Trade policies, economy and tax reforms are key concerns for Canadian manufacturers
With the U.S. presidential election rapidly approaching, Canadian manufacturers should be paying close attention to the candidates’ trade policies, according to a panel of experts.
Speaking during a Canadian Manufacturers and Exporters (CME) webinar about how the U.S. election results will impact Canadian manufacturing, three experts agreed trade strategies supersede even the state of the U.S. economy.
“Clearly, no matter who wins, I think there’s going to be a desire for a very strong North American manufacturing strategy,” Campbell’s Soup Company vice-president of government affairs Kelly Johnston said.
In what many consider a narrow presidential race—one panelist said it may be the tightest she’s seen in her 25 years in Washington—manufacturing has taken centre stage, with Republican candidate Mitt Romney and incumbent Democrat Barack Obama both pushing the topic aggressively.
“The last two years here in the United States, the manufacturing sector has been the political darling for both camps,” said CME’s special advisor to the president and CEO on U.S. affairs Birgit Matthiesen. “Everyone wants that photo-op on the production floor.”
With studies indicating manufacturers on both sides of the border are looking for the development and implementation of a reciprocal agreement on regulatory trade issues between Canada and the U.S.—more so, even, than a Trans-Pacific Partnership—panelists said it would be an important step in the right direction.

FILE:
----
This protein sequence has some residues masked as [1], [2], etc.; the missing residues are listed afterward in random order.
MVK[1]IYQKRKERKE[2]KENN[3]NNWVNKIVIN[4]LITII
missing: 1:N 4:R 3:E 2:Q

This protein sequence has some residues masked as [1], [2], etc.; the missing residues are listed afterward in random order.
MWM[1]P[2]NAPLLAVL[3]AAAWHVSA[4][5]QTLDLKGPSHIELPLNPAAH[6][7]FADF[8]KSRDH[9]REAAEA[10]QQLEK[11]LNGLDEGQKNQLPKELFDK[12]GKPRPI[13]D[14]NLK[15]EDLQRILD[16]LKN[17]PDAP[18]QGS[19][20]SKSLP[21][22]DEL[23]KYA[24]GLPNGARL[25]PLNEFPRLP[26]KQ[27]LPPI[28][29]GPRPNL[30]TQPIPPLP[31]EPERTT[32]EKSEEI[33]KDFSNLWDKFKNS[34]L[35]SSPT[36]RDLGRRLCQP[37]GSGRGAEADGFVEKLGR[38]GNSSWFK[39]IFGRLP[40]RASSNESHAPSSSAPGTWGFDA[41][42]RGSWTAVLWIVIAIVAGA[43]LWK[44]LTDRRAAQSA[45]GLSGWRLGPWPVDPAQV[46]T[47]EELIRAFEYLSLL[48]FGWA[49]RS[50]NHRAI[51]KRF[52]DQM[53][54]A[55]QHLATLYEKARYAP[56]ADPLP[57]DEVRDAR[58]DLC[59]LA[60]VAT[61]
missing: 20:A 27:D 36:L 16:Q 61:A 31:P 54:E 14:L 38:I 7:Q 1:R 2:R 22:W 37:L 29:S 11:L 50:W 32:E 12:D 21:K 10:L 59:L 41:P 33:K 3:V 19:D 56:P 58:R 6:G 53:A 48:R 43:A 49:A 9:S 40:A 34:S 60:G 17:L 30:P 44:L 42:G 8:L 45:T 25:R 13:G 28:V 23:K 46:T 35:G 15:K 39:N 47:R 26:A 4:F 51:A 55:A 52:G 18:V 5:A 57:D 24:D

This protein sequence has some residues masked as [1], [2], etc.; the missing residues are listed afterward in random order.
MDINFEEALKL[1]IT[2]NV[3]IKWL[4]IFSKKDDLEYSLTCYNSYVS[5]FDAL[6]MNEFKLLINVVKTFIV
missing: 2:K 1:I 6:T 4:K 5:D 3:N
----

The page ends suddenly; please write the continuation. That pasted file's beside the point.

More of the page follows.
“Looking at my own company, it is not easy to navigate the different rules (and) procedures,” Johnston said. “Even something as simple as carrots in Canada versus the U.S.”
Making cross-border trade easier would be beneficial to manufacturers from both policy and cost perspectives.
While Matthiesen said there has been a lot of talk about manufacturing issues in recent years, there will be more action when U.S. corporate tax reforms take the spotlight.
While any tax reform would be a Congressional move, Matthiesen reminded attendees both candidates have promised to work on such restructuring if elected.
“Whatever the rate is, Canadian manufacturers will want to make sure they are as competitive,” she said.
The main sticking point here for Canadian firms, according to Matthiesen, is what any reforms would do to bring manufacturing back to U.S. soil, including loopholes and incentives.
“Basically we’re looking at a disaster of government policy coming up in the New Year,” Maclean’s magazine Washington bureau chief Luiza Savage said of the much-discussed ‘fiscal cliff’ scenario, which involves the expiration of the Bush tax cut schedules, plus across-the-board government spending cuts that were put in as part of the ‘raising the debt ceiling’ deal.
According to Savage, the fear is a combination of tax hikes and spending cuts will deal a potentially devastating blow to the economy, possibly sending the U.S. spiraling back into recession.
“It’s really kind of a horror scenario,” she said.
Another area tax reforms would likely wreak havoc, according to Johnston, is the investment market, where inflated levies on dividends would whittle away at incentives to buy shares in publicly-traded companies.
“For a manufacturer like Campbell’s Soup, which happens to be a public company, the tax rate on dividends goes up to a maximum of 43 per cent … so you’d see a real disincentive for people to invest in public companies,” he said.
The so-called ‘buy America’ policy may be worrisome to some Canadian manufacturers, according to the panelists.
Not only do Canadian firms need to pay close attention to buy America at the federal level, Matthiesen said, but also at the state level, where more states are using it as their “defacto” procurement policy.